By Melissa Walker
Available now from Bloomsbury
Read my review of VIOLET IN PRIVATE
Read Melissa's guest blog and watch her guest vlog
If there's one thing I learned from the comments section, it's that nothing turns IBWB readers off more than a mention of religious themes. Well, tough. SMALL TOWN SINNERS is chock-full of religion and it's a wonderful book.
Lacey Anne Byer is a sixteen-year-old girl, excited about performing in the Hell House put on by House of Enlightenment, her church. The Hell House is similar to a haunted house, but each room represents a sin. Lacey wants to be Abortion Girl, because that's the message she's compelled to share. But several things begin to change her worldview. Her best friend Starla Joy Minter's older sister gets pregnant. Her other best friend, Dean Perkins, is being bullied and none of the adults will do anything to punish the bully. And Ty Davis comes to town, attractive and willing to talk with Lacey about her doubts.
You don't have to be raised in an evangelical Christian home to sympathize with Lacey. She's at the age where she can see that her parents and other adults are not infallible. They do the best they can based on what they believe is right and wrong. Lacey has to decide on her own values.
Lacey is an extremely likeable heroine. While she's not sure what she believes, she's got a good grasp on listening to and caring for others. Compassion is something that evangelical Christianity, sadly, can lose sight of. As for the romance between her and Ty? It never goes beyond kissing, but it's still hot. Melissa Walker writes with emotional authenticity and Lacey's feelings for Ty are scorching. But Walker doesn't give too much weight to the romance. It's balanced well with Lacey's friendships and questions.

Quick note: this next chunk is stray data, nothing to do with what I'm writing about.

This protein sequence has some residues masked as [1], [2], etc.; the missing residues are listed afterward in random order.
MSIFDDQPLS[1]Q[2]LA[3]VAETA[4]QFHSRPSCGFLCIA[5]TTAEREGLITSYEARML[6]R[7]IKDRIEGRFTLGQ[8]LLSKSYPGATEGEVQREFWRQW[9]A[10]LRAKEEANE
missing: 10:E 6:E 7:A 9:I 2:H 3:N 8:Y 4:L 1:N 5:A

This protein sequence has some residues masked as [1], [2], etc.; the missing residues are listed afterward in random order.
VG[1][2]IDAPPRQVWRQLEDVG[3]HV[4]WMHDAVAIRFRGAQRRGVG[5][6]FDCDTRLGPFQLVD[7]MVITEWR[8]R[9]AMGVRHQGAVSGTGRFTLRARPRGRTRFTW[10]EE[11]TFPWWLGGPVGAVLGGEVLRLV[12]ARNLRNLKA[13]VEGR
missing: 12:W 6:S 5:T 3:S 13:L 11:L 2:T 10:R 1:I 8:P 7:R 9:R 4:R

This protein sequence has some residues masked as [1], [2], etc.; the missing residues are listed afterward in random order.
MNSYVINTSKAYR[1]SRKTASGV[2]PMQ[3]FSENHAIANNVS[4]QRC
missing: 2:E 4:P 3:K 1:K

I can't think of another recent teen book that does friendship as well as SMALL TOWN SINNERS. C'mon, high school relationships can be intense, but friends are the most important part. Lacey, Starla Joy, Dean, and Ty are comfortable with each other. (Which leads me to a side point: the outdoors scenes are brilliant. I love every single one. I love what Walker does with sunlight.)
Lacey's parents are also well done. Her father is the children's pastor, so she expects quite a bit of him. But Lacey feels like neither of her parents listen to her or trust her . . . so she starts sneaking out. (Oh, teen logic.) SMALL TOWN SINNERS is fair to the Byers. They can be intolerant and overly strict, but they're good parents who are there for their daughter and other children in the community.
Really, that's the strength of SMALL TOWN SINNERS. It lets people be complex. And yes, evangelical Christians are just as complex as everyone else.